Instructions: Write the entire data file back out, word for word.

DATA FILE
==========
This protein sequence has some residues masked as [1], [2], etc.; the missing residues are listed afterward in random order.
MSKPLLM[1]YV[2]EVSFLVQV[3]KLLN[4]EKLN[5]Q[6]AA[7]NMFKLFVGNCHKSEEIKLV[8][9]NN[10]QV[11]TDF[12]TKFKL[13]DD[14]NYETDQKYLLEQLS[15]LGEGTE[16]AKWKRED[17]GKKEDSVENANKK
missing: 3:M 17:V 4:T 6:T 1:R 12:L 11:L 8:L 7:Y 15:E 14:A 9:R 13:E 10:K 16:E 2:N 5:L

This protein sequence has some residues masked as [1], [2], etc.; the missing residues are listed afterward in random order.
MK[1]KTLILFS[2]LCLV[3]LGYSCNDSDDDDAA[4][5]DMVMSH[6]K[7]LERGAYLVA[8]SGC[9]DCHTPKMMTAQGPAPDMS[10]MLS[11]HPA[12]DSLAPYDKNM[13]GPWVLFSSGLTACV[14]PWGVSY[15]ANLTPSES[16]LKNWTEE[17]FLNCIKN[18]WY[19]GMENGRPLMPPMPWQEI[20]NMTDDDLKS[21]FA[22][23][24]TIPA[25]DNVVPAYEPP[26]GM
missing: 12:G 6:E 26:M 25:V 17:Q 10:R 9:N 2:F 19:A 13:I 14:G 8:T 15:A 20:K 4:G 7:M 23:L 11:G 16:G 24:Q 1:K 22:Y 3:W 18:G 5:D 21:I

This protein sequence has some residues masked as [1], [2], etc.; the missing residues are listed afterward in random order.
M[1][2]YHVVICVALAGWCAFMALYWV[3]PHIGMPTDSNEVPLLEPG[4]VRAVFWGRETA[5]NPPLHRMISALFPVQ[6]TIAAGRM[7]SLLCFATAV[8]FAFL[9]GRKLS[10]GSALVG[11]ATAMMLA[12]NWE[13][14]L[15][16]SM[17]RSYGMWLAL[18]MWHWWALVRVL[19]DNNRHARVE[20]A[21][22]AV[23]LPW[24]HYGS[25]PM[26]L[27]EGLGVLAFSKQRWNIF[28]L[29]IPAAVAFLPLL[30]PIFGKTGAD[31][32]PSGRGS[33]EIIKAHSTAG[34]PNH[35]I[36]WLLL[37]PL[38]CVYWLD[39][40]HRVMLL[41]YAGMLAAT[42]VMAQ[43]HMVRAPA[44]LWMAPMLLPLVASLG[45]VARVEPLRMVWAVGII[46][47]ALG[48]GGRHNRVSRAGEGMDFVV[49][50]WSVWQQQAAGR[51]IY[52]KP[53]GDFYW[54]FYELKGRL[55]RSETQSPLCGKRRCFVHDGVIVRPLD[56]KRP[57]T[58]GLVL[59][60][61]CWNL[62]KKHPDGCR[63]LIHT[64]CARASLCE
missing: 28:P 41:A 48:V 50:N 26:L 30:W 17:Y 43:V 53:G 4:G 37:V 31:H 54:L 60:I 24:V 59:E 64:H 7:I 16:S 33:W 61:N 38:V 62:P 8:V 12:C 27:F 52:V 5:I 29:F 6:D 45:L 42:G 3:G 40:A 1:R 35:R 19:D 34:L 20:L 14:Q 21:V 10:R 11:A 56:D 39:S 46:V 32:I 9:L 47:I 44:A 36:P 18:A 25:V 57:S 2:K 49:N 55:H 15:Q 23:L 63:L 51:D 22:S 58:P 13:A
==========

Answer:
This protein sequence has some residues masked as [1], [2], etc.; the missing residues are listed afterward in random order.
MSKPLLM[1]YV[2]EVSFLVQV[3]KLLN[4]EKLN[5]Q[6]AA[7]NMFKLFVGNCHKSEEIKLV[8][9]NN[10]QV[11]TDF[12]TKFKL[13]DD[14]NYETDQKYLLEQLS[15]LGEGTE[16]AKWKRED[17]GKKEDSVENANKK
missing: 3:M 17:V 4:T 6:T 1:R 12:L 11:L 8:L 7:Y 15:E 14:A 9:R 13:E 10:K 16:E 2:N 5:L

This protein sequence has some residues masked as [1], [2], etc.; the missing residues are listed afterward in random order.
MK[1]KTLILFS[2]LCLV[3]LGYSCNDSDDDDAA[4][5]DMVMSH[6]K[7]LERGAYLVA[8]SGC[9]DCHTPKMMTAQGPAPDMS[10]MLS[11]HPA[12]DSLAPYDKNM[13]GPWVLFSSGLTACV[14]PWGVSY[15]ANLTPSES[16]LKNWTEE[17]FLNCIKN[18]WY[19]GMENGRPLMPPMPWQEI[20]NMTDDDLKS[21]FA[22][23][24]TIPA[25]DNVVPAYEPP[26]GM
missing: 12:G 6:E 26:M 25:V 17:Q 10:R 9:N 2:F 19:A 13:I 14:G 8:T 15:A 20:K 4:G 7:M 23:L 11:G 16:G 24:Q 1:K 22:Y 3:W 18:G 5:D 21:I

This protein sequence has some residues masked as [1], [2], etc.; the missing residues are listed afterward in random order.
M[1][2]YHVVICVALAGWCAFMALYWV[3]PHIGMPTDSNEVPLLEPG[4]VRAVFWGRETA[5]NPPLHRMISALFPVQ[6]TIAAGRM[7]SLLCFATAV[8]FAFL[9]GRKLS[10]GSALVG[11]ATAMMLA[12]NWE[13][14]L[15][16]SM[17]RSYGMWLAL[18]MWHWWALVRVL[19]DNNRHARVE[20]A[21][22]AV[23]LPW[24]HYGS[25]PM[26]L[27]EGLGVLAFSKQRWNIF[28]L[29]IPAAVAFLPLL[30]PIFGKTGAD[31][32]PSGRGS[33]EIIKAHSTAG[34]PNH[35]I[36]WLLL[37]PL[38]CVYWLD[39][40]HRVMLL[41]YAGMLAAT[42]VMAQ[43]HMVRAPA[44]LWMAPMLLPLVASLG[45]VARVEPLRMVWAVGII[46][47]ALG[48]GGRHNRVSRAGEGMDFVV[49][50]WSVWQQQAAGR[51]IY[52]KP[53]GDFYW[54]FYELKGRL[55]RSETQSPLCGKRRCFVHDGVIVRPLD[56]KRP[57]T[58]GLVL[59][60][61]CWNL[62]KKHPDGCR[63]LIHT[64]CARASLCE
missing: 28:P 41:A 48:V 50:N 26:L 30:W 17:Y 43:V 53:G 4:G 37:V 31:H 54:L 60:I 24:V 59:E 64:H 7:I 16:S 33:W 61:N 38:V 62:P 8:V 12:C 27:F 52:V 5:I 29:F 6:D 45:L 42:G 3:G 40:A 1:R 35:R 19:D 34:L 20:L 14:Q 21:V 10:R 11:A 56:D 39:S 46:V 32:I 9:L 47:I 44:A 36:P 18:A 25:V 57:S 2:K 49:N 55:H 15:Q 23:L 63:L 51:D 22:S 58:P 13:A